How to Bind-Off Knitting: A Stretchier Bind-Off
Today, I thought I’d show you how to bind off knitting flexible enough for neck edges, sleeve edges, and even sock cuffs. This bind-off is so flexible that many people use it when binding off lace projects, as regular bind-offs, being a tighter than the lacy stuff surrounding them, can distort the edges of the lace. This bind-off is thus often referred to as the lace bind-off, but many people also call it the decrease bind-off.
Step-by-Step Instructions for the Decrease, or Lace, Bind-Off
Version A: Knitting through the back loops
This version gives a bind-off edge that looks just like a standard bind-off, but it is much stretchier.
Notice how the bind-off edge is nearly indistinguishable from your normal bind-off, but give it a tug and you’ll see how much more flexible it is. (Figure 3)
The finished edge of this version looks slightly different but is just as stretchy as the other version. Which to use when? I’d say it’s a matter of personal taste.
- Slip the new stitch on the right needle back to the left needle.
- Repeat these two steps until all stitches are bound off.
Notice that I show two samples in (Figure 5); the stitches are worked exactly the same way in both, but in the sample on the right, I used bright green yarn for the bind-off row so that you could see the finished effect more clearly.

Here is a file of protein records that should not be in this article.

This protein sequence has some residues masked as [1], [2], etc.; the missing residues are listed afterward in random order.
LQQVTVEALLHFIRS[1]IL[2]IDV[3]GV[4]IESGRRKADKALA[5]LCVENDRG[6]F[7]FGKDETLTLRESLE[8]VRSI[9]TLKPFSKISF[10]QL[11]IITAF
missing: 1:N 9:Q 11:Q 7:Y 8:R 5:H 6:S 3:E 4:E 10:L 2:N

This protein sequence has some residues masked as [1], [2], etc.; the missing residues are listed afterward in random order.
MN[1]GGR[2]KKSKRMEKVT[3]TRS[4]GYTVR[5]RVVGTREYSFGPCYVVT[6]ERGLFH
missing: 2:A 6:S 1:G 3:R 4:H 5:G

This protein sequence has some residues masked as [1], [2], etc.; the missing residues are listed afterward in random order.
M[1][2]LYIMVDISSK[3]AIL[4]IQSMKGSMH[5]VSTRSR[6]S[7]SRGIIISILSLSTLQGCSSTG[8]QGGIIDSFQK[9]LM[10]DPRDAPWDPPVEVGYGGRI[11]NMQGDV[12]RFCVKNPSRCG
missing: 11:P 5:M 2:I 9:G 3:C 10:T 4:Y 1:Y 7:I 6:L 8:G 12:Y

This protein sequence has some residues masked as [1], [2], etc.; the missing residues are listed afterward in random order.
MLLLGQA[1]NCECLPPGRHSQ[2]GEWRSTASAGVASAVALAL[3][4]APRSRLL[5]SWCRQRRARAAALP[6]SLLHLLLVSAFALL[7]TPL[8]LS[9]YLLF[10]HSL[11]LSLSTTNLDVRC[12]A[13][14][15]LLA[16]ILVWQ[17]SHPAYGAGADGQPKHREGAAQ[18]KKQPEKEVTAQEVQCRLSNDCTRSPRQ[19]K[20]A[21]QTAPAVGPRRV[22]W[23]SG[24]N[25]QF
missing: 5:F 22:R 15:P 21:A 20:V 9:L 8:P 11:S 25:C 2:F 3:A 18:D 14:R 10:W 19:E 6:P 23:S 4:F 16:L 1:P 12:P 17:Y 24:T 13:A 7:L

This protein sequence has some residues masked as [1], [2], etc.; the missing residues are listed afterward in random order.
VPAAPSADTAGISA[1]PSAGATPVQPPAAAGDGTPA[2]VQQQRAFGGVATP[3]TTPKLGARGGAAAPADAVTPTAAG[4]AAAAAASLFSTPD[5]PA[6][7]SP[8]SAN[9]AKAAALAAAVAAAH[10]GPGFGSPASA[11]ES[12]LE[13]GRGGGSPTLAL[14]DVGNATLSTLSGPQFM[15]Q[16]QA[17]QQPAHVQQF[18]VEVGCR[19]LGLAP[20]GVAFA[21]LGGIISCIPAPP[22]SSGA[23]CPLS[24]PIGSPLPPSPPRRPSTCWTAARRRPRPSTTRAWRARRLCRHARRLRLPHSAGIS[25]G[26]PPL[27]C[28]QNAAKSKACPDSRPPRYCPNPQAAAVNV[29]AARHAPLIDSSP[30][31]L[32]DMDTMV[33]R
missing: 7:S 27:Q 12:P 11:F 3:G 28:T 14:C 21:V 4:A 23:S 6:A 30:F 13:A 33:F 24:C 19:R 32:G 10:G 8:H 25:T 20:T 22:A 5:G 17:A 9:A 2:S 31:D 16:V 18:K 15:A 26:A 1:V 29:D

All right then: Go forth and bind off—or, if you use the British nomenclature: Cast off! Also, check out this FREE eBook on how to cast-on knitting and bind-off knitting for even more cast-on and bind-off expert tips and projects.
Ann Budd teaches her fabulous class on casting on and binding off in 45+ Knitted Cast-Ons and Bind-Offs. With over 45 cast-ons and bind-offs in your repertoire, you’ll be prepared for any project you want to tackle!
One of my favorite all-time knitting “helpers” is The Knitter’s Companion, a book filled with step-by-step illustrated instructions on everything from cast-on & bind-off methods and everything knitting in between! Need a reminder on how to graft a sock toe, or how to sew a shoulder seam without it looking all lumpy-bumpy? Then The Knitter’s Companion is going to be your new best friend. Add the Knitter’s Companion to your library today!